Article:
One in two fund managers feels world about to enter recession


Poll's findings come as world's biggest markets struggle with all the economic basics, writes Proinsias O'Mahony

FUND MANAGERS are bracing themselves for a global recession, according to Merrill Lynch's latest monthly survey of global fund managers, with almost half of respondents saying they expected the world economy to enter recession in the next 12 months.

The survey, which polled 193 fund managers controlling $611 billion in assets, also found that almost one-quarter believe the global economy is already in recession. Two months ago, just 16 per cent of fund managers took that view. Considering that the managers were polled in early August, it's reasonable to assume that the figure might be higher again today, considering this week's wave of gloomy economic data that indicates that four of the world's five biggest economies - the US, the euro zone, Japan and the UK - are hovering on the brink of recession.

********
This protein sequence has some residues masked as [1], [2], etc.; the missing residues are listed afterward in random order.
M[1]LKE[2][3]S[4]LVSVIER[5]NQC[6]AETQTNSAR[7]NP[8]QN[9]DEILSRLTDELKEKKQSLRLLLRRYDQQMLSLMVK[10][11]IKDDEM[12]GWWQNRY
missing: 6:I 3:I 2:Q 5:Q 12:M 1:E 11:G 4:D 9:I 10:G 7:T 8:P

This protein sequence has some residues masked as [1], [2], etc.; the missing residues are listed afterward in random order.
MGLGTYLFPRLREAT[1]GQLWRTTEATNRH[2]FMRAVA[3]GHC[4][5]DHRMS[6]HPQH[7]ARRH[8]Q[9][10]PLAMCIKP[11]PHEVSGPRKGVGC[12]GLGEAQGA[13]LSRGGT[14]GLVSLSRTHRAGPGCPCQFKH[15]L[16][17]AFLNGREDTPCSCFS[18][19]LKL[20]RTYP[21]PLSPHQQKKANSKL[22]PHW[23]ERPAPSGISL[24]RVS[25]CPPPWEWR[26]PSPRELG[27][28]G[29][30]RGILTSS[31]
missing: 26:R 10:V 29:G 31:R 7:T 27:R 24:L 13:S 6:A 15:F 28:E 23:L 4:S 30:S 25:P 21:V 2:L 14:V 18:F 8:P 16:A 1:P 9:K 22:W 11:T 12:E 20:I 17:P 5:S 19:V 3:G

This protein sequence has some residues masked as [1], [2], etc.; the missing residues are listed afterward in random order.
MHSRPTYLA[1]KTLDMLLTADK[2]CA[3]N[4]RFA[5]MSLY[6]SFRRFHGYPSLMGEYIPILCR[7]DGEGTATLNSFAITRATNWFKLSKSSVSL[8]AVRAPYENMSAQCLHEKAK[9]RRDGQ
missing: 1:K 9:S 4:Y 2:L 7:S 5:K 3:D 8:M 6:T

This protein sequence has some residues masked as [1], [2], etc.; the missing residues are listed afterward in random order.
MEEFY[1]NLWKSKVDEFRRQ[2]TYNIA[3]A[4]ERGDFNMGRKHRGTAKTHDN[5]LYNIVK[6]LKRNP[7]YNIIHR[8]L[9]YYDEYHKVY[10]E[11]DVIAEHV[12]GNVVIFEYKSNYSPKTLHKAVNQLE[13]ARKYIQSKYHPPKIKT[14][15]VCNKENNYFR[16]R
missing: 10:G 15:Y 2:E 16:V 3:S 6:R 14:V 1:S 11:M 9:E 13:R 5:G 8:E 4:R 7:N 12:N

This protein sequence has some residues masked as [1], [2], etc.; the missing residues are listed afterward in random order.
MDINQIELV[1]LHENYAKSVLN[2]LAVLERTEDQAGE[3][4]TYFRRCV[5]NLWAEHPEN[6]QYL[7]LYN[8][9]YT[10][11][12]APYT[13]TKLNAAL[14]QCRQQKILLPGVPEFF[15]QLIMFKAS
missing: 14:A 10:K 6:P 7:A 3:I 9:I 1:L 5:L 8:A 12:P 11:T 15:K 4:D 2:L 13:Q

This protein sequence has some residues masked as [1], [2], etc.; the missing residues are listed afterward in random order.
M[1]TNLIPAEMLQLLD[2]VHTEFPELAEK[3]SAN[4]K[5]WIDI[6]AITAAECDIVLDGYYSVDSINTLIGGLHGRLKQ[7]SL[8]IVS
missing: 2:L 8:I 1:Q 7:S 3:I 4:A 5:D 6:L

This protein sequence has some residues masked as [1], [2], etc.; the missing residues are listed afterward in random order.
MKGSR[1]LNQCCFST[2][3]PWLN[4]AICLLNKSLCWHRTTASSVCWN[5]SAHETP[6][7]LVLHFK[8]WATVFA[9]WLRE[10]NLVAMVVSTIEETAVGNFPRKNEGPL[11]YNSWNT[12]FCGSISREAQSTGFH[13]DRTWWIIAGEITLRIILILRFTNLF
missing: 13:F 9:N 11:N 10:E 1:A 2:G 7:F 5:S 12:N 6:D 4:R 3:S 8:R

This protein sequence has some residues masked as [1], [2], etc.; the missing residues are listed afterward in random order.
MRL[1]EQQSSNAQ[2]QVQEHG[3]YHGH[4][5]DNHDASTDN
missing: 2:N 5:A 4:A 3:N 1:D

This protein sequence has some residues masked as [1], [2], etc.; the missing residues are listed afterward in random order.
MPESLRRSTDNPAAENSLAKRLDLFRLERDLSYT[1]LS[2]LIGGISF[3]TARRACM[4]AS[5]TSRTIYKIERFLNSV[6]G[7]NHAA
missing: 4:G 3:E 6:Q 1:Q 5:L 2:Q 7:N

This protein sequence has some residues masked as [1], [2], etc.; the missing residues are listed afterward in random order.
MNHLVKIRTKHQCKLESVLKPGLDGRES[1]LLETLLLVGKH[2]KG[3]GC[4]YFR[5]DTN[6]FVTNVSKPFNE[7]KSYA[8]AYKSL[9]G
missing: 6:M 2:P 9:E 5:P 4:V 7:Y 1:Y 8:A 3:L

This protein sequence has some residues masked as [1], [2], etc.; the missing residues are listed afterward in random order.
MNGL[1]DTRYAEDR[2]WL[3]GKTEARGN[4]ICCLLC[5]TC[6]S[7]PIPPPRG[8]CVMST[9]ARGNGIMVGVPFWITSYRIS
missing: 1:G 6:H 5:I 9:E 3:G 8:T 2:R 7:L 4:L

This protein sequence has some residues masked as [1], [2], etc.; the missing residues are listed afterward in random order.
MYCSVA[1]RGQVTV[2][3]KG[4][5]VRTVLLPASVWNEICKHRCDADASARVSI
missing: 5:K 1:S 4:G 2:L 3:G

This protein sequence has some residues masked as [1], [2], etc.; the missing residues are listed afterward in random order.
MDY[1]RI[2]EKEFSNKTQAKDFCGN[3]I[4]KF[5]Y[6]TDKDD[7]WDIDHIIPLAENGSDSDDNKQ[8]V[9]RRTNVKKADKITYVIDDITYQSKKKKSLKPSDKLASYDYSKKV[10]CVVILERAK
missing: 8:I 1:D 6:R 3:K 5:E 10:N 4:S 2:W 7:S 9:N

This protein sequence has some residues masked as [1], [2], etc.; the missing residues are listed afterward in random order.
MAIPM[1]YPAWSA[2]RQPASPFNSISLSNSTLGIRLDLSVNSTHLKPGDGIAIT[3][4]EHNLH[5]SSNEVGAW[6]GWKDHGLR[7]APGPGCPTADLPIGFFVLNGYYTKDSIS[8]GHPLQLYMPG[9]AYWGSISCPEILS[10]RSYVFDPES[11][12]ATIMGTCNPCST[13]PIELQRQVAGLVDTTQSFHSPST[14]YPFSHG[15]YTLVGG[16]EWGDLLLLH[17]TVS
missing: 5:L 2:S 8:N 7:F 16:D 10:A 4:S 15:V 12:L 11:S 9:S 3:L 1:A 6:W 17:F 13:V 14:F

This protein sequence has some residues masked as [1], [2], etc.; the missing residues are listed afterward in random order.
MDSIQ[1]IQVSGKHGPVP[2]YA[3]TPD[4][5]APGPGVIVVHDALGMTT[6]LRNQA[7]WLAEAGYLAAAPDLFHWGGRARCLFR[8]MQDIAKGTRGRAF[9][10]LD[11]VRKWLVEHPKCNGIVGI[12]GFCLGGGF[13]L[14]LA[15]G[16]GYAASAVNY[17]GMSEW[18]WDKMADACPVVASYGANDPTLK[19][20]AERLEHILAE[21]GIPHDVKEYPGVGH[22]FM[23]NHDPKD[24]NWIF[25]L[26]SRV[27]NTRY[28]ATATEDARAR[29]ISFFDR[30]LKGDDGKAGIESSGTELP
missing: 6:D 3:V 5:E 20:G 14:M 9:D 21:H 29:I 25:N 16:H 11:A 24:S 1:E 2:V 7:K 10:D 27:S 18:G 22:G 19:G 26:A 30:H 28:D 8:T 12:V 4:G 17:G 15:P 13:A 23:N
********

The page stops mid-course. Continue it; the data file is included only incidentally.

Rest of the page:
On Thursday, it emerged that the euro zone had shrunk by 0.2 per cent in the second quarter, the first contraction in its nine-year history and the first time since 1993 that the 15 countries who use the euro have seen a fall in output.

Germany, which accounts for one-third of euro zone output, saw its economy contract by 0.5 per cent while France, the second-largest economy, fell by 0.3 per cent, significantly worse than economist predictions of mild growth.